In reality, ExpressO has had a much greater impact on lower profile journals. Even in the age of the Post Office, most authors sent drafts to Stanford. But back when you had to stuff real envelopes, you'd limit your mailing. Now many authors target well north of 100 journals. This, in turn, means that virtually every law review is paralyzed by volume. While the law review submission system has always been dubious as a quality filtration mechanism, at least you had the sense that the expedite system could have the effect of helping better articles bubble up. That process is a lot tougher if the editors of the Oopsy Doopsy Law Review are now staring down 1000 submissions. At some point, and we may have already be there, the whole system will seize up.
ExpressO could protect its brand by adopting a LexOpus strategy: regulate the number of submission by each author. Otherwise the overload will cause more journals to create submission roadblocks. And the first logical barrier is a ban on ExpressO.
A New Jersey state senator has proposed a residency requirement for all New Jersey employees and Governor Christie has signaled his support. The bill would include Rutgers and other state university faculty. Those individuals living out of state would be given two and half years to move.
Whatever the virtues of such a policy, it could mean some good lateral hiring opportunities for other schools in the area.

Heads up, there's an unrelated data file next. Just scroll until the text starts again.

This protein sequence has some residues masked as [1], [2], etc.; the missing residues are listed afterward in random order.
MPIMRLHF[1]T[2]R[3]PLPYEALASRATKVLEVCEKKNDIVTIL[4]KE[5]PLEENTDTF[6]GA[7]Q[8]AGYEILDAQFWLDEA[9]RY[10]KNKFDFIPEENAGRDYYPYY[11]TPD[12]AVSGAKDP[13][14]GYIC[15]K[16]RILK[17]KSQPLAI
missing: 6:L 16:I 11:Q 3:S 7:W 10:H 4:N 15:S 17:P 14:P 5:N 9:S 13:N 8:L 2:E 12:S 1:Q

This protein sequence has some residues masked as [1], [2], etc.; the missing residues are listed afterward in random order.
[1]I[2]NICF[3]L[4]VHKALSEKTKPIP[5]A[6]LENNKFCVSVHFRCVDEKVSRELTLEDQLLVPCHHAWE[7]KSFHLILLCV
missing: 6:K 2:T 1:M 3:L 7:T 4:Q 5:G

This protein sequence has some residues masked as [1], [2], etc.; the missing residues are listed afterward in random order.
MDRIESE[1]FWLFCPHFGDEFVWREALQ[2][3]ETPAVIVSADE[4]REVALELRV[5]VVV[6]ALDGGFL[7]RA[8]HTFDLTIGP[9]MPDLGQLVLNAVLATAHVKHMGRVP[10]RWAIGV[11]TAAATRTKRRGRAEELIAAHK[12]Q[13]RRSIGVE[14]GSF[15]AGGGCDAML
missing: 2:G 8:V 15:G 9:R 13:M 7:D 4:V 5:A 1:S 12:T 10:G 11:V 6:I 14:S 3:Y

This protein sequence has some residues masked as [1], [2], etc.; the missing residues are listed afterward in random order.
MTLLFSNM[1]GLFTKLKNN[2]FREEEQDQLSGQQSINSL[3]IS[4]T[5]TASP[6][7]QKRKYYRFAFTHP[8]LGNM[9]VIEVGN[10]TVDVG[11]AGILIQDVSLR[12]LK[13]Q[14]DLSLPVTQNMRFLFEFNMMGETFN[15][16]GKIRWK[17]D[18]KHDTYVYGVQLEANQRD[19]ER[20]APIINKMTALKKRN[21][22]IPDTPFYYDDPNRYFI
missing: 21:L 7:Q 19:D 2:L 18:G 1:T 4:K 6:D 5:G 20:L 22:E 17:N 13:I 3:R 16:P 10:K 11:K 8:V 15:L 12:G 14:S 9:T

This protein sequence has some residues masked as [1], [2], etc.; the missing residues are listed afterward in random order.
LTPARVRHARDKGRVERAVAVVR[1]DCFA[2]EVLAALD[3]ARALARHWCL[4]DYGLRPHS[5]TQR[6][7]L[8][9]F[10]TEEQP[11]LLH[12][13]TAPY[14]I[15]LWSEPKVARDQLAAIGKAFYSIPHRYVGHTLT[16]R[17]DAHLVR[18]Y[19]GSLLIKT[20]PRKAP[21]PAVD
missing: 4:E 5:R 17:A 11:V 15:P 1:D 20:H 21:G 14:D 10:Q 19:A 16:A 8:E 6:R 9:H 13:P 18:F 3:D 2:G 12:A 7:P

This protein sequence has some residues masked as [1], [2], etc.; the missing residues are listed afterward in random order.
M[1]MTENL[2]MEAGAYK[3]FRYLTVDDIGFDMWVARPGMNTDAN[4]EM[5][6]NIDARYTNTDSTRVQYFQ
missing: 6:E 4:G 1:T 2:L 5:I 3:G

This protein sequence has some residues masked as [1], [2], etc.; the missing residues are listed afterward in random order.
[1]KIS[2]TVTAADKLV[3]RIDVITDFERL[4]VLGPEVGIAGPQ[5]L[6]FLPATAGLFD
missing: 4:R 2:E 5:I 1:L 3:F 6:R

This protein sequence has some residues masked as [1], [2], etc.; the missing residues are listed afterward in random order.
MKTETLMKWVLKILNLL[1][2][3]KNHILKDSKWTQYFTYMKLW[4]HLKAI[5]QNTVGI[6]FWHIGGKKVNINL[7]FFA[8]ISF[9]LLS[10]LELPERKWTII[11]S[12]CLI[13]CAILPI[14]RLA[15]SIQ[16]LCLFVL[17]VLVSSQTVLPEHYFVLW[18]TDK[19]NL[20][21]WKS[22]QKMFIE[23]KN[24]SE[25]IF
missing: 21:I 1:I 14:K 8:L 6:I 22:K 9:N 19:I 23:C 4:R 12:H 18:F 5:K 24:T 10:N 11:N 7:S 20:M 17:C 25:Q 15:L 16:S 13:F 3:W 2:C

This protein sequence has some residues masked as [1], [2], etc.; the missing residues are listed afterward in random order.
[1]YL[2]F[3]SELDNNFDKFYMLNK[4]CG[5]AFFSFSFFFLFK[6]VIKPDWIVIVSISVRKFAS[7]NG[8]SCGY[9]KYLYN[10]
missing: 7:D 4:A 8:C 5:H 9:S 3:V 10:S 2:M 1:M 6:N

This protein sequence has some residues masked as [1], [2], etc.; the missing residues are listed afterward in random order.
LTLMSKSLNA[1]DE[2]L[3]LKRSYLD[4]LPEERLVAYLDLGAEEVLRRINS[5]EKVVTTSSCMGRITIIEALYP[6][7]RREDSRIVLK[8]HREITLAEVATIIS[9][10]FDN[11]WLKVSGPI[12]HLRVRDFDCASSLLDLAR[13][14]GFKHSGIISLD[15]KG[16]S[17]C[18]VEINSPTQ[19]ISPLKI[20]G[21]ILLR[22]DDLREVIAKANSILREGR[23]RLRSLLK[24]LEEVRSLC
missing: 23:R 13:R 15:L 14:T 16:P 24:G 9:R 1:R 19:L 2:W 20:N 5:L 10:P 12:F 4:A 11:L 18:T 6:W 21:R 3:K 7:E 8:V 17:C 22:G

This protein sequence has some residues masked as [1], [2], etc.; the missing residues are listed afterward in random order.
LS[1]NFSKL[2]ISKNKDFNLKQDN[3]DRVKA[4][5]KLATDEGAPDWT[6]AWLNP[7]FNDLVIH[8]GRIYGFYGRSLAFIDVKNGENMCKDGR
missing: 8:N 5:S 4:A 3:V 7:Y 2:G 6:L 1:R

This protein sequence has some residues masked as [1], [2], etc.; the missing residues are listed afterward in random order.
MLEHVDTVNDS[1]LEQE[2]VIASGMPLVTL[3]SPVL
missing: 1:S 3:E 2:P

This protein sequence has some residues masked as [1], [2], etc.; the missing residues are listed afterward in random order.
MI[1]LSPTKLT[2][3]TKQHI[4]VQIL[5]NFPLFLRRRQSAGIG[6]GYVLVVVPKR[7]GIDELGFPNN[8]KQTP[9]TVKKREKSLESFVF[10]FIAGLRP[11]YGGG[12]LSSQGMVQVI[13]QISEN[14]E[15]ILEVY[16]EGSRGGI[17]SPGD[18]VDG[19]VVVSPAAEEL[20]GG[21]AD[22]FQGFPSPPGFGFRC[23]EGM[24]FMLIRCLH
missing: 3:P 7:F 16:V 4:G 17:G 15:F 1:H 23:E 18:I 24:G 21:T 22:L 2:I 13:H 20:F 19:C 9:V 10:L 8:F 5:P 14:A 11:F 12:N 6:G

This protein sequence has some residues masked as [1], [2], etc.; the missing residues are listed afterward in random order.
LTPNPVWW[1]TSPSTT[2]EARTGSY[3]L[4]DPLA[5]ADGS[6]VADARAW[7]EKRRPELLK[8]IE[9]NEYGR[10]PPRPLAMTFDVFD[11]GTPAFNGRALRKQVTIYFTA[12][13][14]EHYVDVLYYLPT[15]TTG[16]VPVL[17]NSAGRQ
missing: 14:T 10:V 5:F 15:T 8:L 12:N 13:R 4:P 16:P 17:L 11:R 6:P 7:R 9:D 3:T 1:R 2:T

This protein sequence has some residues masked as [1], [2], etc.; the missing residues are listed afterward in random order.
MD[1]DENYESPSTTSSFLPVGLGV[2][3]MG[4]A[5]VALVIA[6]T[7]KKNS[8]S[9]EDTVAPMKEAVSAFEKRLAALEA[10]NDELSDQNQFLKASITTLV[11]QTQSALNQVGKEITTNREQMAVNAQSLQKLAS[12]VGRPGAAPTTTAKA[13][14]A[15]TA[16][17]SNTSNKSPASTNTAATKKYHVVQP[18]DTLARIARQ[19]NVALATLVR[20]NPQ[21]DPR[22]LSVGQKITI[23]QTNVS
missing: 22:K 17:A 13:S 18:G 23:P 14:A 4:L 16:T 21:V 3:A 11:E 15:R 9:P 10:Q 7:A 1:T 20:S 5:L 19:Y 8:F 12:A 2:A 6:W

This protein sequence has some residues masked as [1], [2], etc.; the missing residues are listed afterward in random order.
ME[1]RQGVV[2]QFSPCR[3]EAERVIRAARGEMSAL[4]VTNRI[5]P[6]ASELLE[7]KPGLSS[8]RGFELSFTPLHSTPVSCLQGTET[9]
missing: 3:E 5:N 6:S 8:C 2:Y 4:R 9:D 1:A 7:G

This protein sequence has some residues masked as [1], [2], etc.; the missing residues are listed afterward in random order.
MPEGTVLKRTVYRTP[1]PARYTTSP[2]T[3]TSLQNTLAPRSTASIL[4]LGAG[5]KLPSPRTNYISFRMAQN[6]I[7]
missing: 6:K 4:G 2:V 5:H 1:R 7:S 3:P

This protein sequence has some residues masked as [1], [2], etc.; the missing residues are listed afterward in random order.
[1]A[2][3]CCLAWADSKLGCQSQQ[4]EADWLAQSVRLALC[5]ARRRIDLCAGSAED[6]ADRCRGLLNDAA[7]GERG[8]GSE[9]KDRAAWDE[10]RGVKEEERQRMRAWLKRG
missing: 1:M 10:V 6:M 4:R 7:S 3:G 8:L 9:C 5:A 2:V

We've gotten used to new law schools here in the U.S. I'm particularly proud to have been one of the six inaugural faculty at a darn good one here in Philadelphia. But things are different north of the border. Nobody has opened a new law school in Canada in 35 years. That's about to change.
Thompson Rivers University (formerly The University College of the Cariboo), in British Columbia, plans to open the doors of its new law school in September of 2011. The school will offer a three year J.D. degree. It has now named its founding dean. Chris Axworthy, the sitting dean of the University of Manitoba's Faculty of Law, will move to TRU this May. Axworthy knows Canadian legal education. He's been a faculty member at Saskatchewan, New Brunswick, and Dalhousie. He has also been in and out of government.
TRU may be offering an American-style J.D., but some things are clearly different in Canada. Exhibit A: the school has entered a curriculum license agreement with the Faculty of Law at the University of Calgary. According to TRU's counsel:
“This is an historic agreement and we are very proud to be part of it. Not only does it facilitate the establishment of our law school by licensing the curriculum of an existing first class law school, it does so across provincial boundaries in Canada. We think this is a great model for efficiently starting a new law school in a way that will serve our students and our communities.”
Glenn George, Professor of Law at UNC, is moving to the University of Arizona this summer to assume the position of vice president for legal affairs and general counsel. She'll also hold tenure in the law school. George will be joined a year later by her husband, Gene Nichol, who will also take a tenured slot in the law school. Nichol was the President of William & Mary from 2005-2008.